Blood Spills, Chills, and Thrills?

Courtesy of photobucket user vostvffr

Courtesy of photobucket user vostvffr

By Mike Dyer, Staff Writer


What can I say about a film that is the 2nd remake of a film originally released in 1976 and based off of a book from 1974? Add to that, the book in question just happens to be the first book published by Stephen King? As a movie lover who has only seen the first film I can only compare it to the version I have seen while making judgments on this new version.

‘Carrie’ is the story of shy, over sheltered high school senior Carrie White. When Carrie isn’t being mocked by her classmates, she is at home with her overly religious, mentally unstable mother Margret White. When Carrie discovers her first menstrual period, her mother forces her to pray in a closet filled with religious symbolism. Margaret, believing her daughter has sinned, tells her daughter to pray for forgiveness and leaves Carrie to scream for hours on end. As her senior year comes towards a close, Carrie’s late menstrual cycle seems to have triggered certain telekinetic powers. She then begins to spend her free time in the school library researching telekinesis while practicing her “gifts” in little ways.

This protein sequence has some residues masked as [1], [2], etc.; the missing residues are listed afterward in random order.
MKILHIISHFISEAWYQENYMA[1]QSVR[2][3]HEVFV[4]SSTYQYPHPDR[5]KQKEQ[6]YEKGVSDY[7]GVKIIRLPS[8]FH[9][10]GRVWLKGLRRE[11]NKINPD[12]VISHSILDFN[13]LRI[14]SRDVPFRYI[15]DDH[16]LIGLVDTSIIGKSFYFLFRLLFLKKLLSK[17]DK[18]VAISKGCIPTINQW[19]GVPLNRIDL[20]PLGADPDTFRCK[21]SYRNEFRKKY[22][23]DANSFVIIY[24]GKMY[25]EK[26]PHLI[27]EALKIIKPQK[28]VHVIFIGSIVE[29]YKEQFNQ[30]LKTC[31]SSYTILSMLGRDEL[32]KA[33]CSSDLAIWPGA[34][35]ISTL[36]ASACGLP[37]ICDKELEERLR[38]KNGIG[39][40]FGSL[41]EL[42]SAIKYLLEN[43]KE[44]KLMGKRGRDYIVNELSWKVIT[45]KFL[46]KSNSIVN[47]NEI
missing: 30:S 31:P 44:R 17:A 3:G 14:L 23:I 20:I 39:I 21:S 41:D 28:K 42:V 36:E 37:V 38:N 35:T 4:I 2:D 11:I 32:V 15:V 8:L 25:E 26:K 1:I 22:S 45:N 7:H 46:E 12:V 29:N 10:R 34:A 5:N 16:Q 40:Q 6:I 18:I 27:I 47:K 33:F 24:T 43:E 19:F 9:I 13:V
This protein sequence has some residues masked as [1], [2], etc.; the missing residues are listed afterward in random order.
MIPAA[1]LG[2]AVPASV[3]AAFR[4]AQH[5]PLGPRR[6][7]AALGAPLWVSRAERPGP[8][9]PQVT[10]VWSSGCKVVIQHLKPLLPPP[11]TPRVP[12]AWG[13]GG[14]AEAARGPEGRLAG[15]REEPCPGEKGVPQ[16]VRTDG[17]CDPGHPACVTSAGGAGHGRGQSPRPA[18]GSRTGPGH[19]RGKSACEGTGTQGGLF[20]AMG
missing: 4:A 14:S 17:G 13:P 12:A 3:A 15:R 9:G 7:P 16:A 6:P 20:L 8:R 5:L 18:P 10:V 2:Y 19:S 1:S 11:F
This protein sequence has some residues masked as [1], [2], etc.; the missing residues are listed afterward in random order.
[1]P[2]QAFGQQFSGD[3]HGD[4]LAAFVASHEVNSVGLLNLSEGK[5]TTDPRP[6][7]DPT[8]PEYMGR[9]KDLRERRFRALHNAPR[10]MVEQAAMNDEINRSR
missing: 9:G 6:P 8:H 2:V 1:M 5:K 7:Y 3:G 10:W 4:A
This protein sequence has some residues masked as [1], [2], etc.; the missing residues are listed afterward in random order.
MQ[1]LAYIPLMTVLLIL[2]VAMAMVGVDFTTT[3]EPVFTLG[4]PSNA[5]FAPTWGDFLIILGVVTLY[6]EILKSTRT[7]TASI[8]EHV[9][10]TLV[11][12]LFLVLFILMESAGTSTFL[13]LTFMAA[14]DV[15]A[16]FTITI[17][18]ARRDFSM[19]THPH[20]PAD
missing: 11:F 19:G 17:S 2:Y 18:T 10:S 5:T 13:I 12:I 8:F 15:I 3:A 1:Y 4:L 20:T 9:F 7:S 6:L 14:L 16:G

Kick-Ass star Chloë Grace Moretz takes on the role of the film’s title character while Julianne Moore portrays her mother Margaret White. In respect to the original, both actresses have big shoes to fill as both Sissy Spacek and Piper Laurie earned Academy Award nominations in 1976 for playing these same characters. While I don’t see Oscars in the future of Moretz and Moore for their work in this film, they both do the roles justice. But, at times, Moretz acting ability is overshadowed by Moore, who is truly frightening in the role of Margret White.

Directed by Kimberly Pierce, this updated ‘Carrie’ deals with current social issues like cyber-bullying, but in most other aspects is not so much of a modern re-telling as a shot for shot remake.  In truth ‘Carrie’ plays more like a Greek tragedy than a horror flick.  I understand how the tension has to slowly build to the climax but in this incarnation the story is pushed along by dull side characters, cheesy special effects, and extreme close up shots. All of this was enough to make me look at the guy next to me half way through and ask: “Can we just get to the part where she kills everybody?” To me, the film is so close to the original that I didn’t find the film as enjoyable, as I hoped.

So is ‘Carrie’ worth it? For me, not so much. This film is so close in character, tone and setting to the original it doesn’t reach out to me as a necessary re-telling. Other than some changes in technology not much is different. I can only see someone enjoying the film if they are experiencing the story for the first time. Then, and only then, might you get scared at a few points.  If you are lucky, ‘Carrie’ might have you glued to your seat rather looking at the exit door, wishing that you were home in your prayer closet begging for the film to improve. All the while the story of this misunderstood, underdog teenager unfolds for the third time in cinematic history.

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